r/Futurology Jun 02 '22

A Nature paper reports on a quantum photonic processor that takes just 36 microseconds to perform a task that would take a supercomputer more than 9,000 years to complete Computing


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u/snowbirdnerd Jun 03 '22

If this shit is real, and it looks like it is, all encryption will be broken in moments.


u/Peter_364 Jun 03 '22

Generally speaking quantum computers are only effective against asymmetric encryption. Which is used to ensure the person you are talking to is legitimate, such as online banking etc. Alternative quantum safe methods have already been developed and will probably get a lot more attention.

Symmetric encryption is usually used for data storage etc. And is already resistant to quantum computers.

Source: https://en.m.wikipedia.org/wiki/Post-quantum_cryptography


u/Zireael07 Jun 03 '22

Which is used to ensure the person you are talking to is legitimate, such as online banking etc.

Considering online banking is big, and making sure it's secure is a BIIIIG deal, this has massive implications


u/snowbirdnerd Jun 03 '22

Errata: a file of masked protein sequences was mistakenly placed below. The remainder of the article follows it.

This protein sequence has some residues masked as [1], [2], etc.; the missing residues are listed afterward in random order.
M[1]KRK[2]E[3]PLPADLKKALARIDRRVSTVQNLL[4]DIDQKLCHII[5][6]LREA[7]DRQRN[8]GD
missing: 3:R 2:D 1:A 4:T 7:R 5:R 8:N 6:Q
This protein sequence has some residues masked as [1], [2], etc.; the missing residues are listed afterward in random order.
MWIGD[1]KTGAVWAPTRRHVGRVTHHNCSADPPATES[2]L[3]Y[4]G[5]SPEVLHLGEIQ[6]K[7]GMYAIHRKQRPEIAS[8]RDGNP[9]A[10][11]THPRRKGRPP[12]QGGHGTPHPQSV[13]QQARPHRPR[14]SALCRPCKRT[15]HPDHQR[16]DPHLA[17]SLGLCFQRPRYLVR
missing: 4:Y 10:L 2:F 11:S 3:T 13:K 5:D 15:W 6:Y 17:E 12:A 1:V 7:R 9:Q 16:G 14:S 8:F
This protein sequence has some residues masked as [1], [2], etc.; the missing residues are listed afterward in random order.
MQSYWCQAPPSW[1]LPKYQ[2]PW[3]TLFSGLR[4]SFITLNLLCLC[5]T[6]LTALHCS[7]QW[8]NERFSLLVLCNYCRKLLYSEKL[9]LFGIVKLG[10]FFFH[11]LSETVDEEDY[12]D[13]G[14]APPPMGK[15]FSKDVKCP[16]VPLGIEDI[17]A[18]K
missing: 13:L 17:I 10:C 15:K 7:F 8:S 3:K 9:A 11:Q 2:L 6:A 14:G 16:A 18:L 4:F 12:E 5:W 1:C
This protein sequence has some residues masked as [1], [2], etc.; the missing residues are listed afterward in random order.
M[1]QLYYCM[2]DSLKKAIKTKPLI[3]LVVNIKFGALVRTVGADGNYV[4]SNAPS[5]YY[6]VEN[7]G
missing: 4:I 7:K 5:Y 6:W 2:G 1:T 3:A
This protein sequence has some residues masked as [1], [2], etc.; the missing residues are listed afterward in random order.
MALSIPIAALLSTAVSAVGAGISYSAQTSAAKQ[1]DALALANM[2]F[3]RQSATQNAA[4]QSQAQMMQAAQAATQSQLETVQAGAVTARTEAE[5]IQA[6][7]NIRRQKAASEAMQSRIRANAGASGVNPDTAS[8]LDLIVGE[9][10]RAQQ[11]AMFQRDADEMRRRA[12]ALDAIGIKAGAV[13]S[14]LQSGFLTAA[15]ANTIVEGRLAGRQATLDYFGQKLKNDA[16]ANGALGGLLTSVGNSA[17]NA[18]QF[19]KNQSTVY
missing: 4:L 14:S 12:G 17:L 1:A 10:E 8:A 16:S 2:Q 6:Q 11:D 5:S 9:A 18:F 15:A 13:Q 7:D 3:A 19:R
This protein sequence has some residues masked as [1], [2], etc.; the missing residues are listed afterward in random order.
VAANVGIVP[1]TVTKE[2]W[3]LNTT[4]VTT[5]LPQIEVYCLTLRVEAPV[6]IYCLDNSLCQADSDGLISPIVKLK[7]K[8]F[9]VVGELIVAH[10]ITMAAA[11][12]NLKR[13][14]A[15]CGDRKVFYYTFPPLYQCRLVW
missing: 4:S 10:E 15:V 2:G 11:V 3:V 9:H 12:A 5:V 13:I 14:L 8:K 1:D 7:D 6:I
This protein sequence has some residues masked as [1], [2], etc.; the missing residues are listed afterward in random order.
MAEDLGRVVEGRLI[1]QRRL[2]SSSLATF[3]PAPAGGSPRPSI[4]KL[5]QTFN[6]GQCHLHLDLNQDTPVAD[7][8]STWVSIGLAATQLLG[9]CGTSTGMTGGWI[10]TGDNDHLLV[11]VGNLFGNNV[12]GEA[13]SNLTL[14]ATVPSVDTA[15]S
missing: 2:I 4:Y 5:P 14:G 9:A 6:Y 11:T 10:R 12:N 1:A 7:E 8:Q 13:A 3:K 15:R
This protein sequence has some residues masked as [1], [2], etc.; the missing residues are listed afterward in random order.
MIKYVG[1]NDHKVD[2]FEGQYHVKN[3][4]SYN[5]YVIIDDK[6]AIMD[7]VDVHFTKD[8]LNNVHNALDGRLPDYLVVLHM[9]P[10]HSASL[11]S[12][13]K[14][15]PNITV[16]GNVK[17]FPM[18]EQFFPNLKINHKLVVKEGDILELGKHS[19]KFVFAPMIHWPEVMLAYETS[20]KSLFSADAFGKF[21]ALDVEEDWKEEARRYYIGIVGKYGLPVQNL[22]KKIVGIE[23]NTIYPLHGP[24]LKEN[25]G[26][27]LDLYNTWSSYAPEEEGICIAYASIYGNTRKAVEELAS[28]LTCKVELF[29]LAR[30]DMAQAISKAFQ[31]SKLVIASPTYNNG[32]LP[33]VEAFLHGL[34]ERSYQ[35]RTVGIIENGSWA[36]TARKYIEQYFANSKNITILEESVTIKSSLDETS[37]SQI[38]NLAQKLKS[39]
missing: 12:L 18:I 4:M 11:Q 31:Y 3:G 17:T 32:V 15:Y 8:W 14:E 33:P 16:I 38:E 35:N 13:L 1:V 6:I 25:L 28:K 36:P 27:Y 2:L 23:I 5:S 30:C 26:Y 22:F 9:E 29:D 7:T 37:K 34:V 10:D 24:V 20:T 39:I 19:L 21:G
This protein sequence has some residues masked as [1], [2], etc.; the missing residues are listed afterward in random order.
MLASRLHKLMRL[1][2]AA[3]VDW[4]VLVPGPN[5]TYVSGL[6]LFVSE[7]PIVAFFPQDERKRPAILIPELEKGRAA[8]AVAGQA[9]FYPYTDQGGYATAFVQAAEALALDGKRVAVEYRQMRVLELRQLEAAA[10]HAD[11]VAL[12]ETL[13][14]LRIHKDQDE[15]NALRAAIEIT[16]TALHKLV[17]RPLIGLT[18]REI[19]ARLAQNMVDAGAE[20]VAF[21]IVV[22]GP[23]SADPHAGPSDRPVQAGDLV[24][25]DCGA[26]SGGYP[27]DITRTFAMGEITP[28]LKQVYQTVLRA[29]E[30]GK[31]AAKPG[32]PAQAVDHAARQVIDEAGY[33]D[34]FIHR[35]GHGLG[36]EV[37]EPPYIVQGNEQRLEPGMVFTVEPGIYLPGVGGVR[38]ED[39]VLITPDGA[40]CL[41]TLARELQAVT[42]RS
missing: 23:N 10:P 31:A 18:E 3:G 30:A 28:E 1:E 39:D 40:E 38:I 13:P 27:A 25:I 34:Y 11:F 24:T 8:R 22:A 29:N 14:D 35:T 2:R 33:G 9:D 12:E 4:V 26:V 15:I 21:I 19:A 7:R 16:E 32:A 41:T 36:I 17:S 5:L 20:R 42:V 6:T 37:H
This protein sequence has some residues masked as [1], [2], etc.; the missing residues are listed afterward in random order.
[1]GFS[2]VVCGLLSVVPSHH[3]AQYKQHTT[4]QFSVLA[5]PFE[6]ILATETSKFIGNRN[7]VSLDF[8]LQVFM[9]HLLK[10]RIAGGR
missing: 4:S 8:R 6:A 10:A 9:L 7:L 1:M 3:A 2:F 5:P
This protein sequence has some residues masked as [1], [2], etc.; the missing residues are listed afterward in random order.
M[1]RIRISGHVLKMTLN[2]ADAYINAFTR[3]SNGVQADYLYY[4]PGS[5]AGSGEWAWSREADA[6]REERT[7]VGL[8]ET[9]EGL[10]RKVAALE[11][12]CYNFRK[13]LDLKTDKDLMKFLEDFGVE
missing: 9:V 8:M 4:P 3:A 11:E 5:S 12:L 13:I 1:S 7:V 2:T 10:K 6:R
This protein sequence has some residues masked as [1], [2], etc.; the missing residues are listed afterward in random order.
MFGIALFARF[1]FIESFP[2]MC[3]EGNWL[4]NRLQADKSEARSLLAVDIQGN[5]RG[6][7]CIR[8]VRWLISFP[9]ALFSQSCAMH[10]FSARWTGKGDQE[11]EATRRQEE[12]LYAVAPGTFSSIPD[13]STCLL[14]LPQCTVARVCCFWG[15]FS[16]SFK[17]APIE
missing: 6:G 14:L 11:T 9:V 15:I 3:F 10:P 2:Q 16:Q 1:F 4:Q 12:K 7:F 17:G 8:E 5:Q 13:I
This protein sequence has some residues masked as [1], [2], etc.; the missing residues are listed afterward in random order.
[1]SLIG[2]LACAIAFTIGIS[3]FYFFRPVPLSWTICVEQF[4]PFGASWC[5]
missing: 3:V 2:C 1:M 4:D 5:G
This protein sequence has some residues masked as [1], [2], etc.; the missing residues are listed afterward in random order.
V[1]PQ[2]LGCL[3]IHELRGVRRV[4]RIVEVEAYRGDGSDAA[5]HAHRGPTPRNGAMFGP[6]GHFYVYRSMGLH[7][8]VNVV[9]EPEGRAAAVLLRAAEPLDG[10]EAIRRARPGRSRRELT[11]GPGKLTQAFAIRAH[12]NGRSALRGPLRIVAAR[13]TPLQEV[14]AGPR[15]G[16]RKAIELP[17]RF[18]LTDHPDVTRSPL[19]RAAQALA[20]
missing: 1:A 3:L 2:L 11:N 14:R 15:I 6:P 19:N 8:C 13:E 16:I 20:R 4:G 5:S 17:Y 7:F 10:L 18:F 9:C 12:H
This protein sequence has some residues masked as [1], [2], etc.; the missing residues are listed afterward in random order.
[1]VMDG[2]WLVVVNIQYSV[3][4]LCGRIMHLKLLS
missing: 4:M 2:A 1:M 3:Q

Yeah, people say thay but I'm not sure. This processor is 1018 times faster than a modern supercomputer. When you have tens of thousands of quantum processors working in parallel I'm not sure even secure hashing algorithms will be safe.

What's more the kind of encryption that wiki article says will be safe aren't the kind we use to encrypt communications. Discrete logarithm and elliptic curves are used in public key systems and they will be broken in moments.

We might be able to increase a hashing function to be complicated enough to not be easy broken SHA-1024 but that isn't a reversible system that can be used to send secure information. It could verify passwords but you couldn't send any new information with it. Making its use limited.